The COVID-19 pandemic has dramatically altered life for West Virginia University students and their families, many of whom are unsure how they will afford food, housing and education costs in the coming months.
Engineers in the Benjamin M. Statler College of Engineering and Mineral Resources at West Virginia University are using their expertise and equipment in a campus-wide effort to create personal protective equipment to keep up with the needs of health care providers in the fight against the COVID-19 pandemic.
The Monongalia County Health Department and West Virginia University were notified Wednesday (April 8) that more than a dozen WVU students have tested positive for novel coronavirus COVID-19. Although investigations and contact tracing are ongoing, it is believed 14 students returned to private, off-campus residences upon returning to Morgantown. As a reminder, WVU campuses have been closed and access to buildings has been unavailable since March 20, with limited exceptions. There is no indication that the students have been on campus.
Leveraging an artificial intelligence-driven predictive model, wearable ring technology, and a COVID-19 monitoring app, RNI scientists and partners are developing an innovative “digital PPE” approach that potentially can identify infected frontline healthcare professionals before they become symptomatic – a possible breakthrough in monitoring capabilities and limiting the spread.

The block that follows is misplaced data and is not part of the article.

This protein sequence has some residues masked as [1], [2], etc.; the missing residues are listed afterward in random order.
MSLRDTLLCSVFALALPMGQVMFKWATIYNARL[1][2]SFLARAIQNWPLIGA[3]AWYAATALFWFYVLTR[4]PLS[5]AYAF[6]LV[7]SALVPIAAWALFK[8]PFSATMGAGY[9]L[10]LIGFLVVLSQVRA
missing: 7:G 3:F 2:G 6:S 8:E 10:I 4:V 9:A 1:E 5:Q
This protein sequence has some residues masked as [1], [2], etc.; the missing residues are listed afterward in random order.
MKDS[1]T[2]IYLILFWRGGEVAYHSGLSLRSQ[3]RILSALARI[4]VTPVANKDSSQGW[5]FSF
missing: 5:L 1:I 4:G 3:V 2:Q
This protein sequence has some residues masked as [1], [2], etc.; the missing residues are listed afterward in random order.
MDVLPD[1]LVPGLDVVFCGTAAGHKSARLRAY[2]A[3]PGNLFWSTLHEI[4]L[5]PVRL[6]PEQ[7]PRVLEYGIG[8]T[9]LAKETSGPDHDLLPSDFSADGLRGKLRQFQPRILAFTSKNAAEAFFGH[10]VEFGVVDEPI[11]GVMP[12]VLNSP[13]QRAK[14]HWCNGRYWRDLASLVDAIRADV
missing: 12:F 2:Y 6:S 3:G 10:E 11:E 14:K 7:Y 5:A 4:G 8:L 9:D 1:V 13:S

The purchase, coordinated through the West Virginia University Health System, includes 1,149,000 procedural masks, 163,025 surgical masks, 116,120 N95 respirators, 290,180 disposable gowns, 29,400 pairs of protective eyewear (goggles and glasses), and 40,000 disposable suits.
WVU Vice President for Strategic Initiatives Rob Alsop and Dean of Students Corey Farris provided details regarding student emergency financial assistance in a letter sent to parents and students on Tuesday, April 7.
West Virginia University’s John Chambers College of Business and Economics is offering services to small businesses feeling the strain of prolonged closures or limited offerings stemming from the COVID-19 global pandemic.
Less than 15 minutes after the West Virginia Department of Health and Human Resources opened its Coronavirus Hotline, the first caller dialed in. Since opening on March 9 at 9:30 a.m., hotline workers have fielded more than 11,700
calls — and counting.